Bored with your keyboard?

Cyborg Keyboard

The much anticipated Optimus Maximus, with its organic light-emitting diode (OLED) programmable keys, quickly put our jaws on the floor when the price tag reached $1,800. Luckily, Saitek offers a budget-friendly gaming keyboard that will give you plenty of flashy lights without your wallet seeing stars. For $80, you won’t be able to program every key, but the Cyborg Keyboard offers 12 programmable keys along with customizable backlighting and two modes for pre-set gaming controls and everyday use. The backlighting and mode selection are controlled by a touch panel which is a bit too touchy. Still, it’s great geek fun to press the half-lit human face and turn it into a cyborg that lights up the keyboard in blood red. Pressing the keys provides the tactile sensation of the audible click absent in too many modern keyboards that value a quiet nature over the satisfying, visceral reward of pounding out sentences. Unfortunately, a software problem prevented customization of the 12 side keys. Despite the efforts of a friendly and knowledgeable tech support, no solution could be found at press time. None of the normal typing functions or the light controls became affected by the software problem, but it’s a blaring flaw, one Saitek’s support said they have never encountered before. Even with the glitch, the Cyborg Keyboard is worth consideration. The ease of transformation from normal, human word-processing keyboard to an assimilated gaming machine makes it ideal for anyone planning to raid in World of Warcraft before finishing off their French essay.

iKey Membrane Keyboard

Most basic keyboards will withstand normal wear and tear, but when an overzealous gamer spills a Mountain Dew: game over. The Membrane Keyboard has a stainless steel case that surrounds a keypad without any crevices and is designed to withstand grease, disinfectants and environmental contaminants. After a test smear of peanut butter and oil, the hosed-off keyboard was still good to go. Designed for industrial use, the desktop model reviewed was so solid that speedy typing was out of the question. You’re not going to use this for word processing, but data entry would work well with the necessary deliberate key strokes. A built-in touchpad is nice, but the mouse buttons and space bar are small and oddly positioned. Keyboards from iKey are custom ordered, and prices are determined through quotes (the Membrane Keyboard usually runs around $495), so it’s a safe bet this keyboard will only find a home at your work place.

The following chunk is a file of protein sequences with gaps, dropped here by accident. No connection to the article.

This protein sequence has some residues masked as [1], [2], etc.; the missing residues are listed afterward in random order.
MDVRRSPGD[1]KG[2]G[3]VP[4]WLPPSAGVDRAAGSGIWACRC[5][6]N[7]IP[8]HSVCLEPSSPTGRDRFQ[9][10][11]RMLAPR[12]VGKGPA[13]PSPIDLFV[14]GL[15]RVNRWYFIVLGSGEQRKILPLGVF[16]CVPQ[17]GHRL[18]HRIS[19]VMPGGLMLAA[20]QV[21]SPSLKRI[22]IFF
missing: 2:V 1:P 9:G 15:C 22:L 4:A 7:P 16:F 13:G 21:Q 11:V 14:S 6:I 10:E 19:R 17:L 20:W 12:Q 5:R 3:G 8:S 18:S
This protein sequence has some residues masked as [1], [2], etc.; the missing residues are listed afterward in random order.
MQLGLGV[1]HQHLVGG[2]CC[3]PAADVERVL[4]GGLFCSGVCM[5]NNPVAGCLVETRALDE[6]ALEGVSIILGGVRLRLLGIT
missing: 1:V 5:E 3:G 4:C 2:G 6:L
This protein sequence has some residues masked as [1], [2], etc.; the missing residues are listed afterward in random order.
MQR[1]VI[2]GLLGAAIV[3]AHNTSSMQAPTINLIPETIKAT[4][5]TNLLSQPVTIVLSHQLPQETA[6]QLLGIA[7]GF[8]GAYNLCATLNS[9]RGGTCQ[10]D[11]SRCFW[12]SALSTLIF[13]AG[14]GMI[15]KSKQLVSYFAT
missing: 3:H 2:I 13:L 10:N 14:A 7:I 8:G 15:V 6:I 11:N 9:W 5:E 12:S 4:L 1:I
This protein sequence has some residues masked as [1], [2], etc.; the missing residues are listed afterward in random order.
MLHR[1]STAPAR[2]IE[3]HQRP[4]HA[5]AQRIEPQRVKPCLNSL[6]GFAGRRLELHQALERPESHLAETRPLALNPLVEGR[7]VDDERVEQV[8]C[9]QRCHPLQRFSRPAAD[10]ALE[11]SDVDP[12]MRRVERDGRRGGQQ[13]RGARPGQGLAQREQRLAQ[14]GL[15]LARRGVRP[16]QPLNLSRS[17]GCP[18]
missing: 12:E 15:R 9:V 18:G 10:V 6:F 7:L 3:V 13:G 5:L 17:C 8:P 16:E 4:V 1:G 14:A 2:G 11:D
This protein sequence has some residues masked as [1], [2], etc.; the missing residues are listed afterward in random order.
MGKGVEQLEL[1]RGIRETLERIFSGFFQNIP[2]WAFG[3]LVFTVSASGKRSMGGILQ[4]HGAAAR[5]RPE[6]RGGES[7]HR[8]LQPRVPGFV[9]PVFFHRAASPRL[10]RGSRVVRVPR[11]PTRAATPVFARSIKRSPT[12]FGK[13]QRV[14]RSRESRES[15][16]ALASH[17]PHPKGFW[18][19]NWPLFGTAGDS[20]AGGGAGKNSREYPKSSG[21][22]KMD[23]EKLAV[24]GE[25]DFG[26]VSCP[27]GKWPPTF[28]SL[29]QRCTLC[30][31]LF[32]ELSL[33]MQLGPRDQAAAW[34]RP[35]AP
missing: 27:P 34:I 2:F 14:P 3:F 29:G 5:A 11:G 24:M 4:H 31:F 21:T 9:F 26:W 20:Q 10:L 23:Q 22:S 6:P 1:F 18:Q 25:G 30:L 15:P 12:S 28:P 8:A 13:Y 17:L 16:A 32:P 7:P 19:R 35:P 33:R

IP-Talky Keyboard
A4 Tech

The voice-over internet protocol (IP) revolution has not swept the masses quite yet, but it is on its way. Only the wisest will be prepared with the IP-Talky Keyboard as everyone else scrambles for long distance phone cards grabbed from grocery stores. A small, nay tiny, phone sits on the right side of the keyboard. Holding it feels like you’re talking into a steak fry, but the sound quality is amazing for only $30. As an added bonus, there is a small row of media and web keys for quick access to music and the illegal sites you download it from. The phone adds an extra few inches on the keyboard, but if you’re addicted to the internet phone software Skype, the extra space is nothing compared with the small price tag and access to free overseas calls.